Volkswagen is encouraging its brands to pause paid advertisements on Twitter, just as the CEO of Tesla, Elon Musk, takes the reins of the social media platform. Volkswagen is one of the biggest automakers in the world — if not the biggest — so the loss is a notable hit to the platform, even if it’s only temporary.
Now that VW is pausing ads on Twitter, it’s recommending that the carmakers or brands it oversees (more to the point, those it owns) also pause their paid advertising, according to Reuters. The Volkswagen Group (AG) comprises many of the world’s most recognisable auto brands, including Audi, Bentley, Cupra, Lamborghini, Porsche, Seat, Škoda, the newly revived Scout, and, of course, Volkswagen (sans Group). The multinational auto giant also owns Ducati, just to round out the count with two-wheeled machines.
On Friday, the VW mothership released a statement about pausing paid ads on Twitter, and went on to say, “We are closely monitoring the situation and will decide about next steps depending on its evolvement,” per Reuters.
This marks the latest automaker to pull-out of Twitter just as Elon Musk takes over. Earlier this week, General Motors announced it would stop advertising on the social media site. The American automaker’s exit from Twitter seemed to be more of a long-term exit than Volkswagen’s, although GM said it would still be around to provide support to customers on the platform.
The German auto giant is not committing to a permanent Twitter exodus for its brands, but it’s going to cautiously approach any return to the platform. It’s not clear where the directive is coming from, or whether it’s an unanimous decision on the part of VW’s leadership or from its newly-appointed CEO, Oliver Blume.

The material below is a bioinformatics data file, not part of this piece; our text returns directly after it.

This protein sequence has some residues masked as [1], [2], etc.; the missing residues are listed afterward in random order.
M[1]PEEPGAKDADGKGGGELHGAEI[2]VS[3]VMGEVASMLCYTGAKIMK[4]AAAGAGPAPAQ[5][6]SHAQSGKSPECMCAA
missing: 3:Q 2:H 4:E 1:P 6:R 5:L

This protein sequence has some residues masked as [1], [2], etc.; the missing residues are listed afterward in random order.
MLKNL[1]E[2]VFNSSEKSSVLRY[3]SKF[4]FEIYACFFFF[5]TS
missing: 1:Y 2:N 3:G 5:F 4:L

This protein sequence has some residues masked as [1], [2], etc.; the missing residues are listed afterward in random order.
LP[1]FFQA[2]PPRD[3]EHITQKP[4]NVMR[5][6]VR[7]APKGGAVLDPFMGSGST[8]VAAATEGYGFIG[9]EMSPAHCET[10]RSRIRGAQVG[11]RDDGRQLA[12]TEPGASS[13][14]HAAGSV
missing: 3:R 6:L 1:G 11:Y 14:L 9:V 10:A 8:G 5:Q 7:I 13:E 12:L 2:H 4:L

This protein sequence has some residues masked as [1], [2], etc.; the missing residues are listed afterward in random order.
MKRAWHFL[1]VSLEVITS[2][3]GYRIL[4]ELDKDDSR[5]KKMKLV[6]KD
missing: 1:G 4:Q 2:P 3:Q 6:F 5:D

The company’s former CEO Herbert Diess may have tried a different tack as far as it concerned Twitter and Elon Musk, since Diess appeared to support Musk. The two expressed mutual support at times, and acknowledged the efforts of their respective companies where EVs were concerned. But, it looks like Blume is not eager to court the controversy around the Tesla CEO’s Twitter buyout. Not to mention the conflict of interest that indirectly giving a competitor money represents, such as VW paying Musk money and thereby lining Tesla’s coffers.
Neither Musk nor Twitter seem to be having a good time right now; Musk plans to enforce new policies (fees!) that many find distasteful, while Twitter is facing imminent cuts to its workforce. These cuts come at the behest of Musk, who plans to streamline the platform. Fewer workers and less overhead is the way to more profits, right? Yes, except in cases like these, where less of everything includes less income from companies seeking to advertise on your platform.
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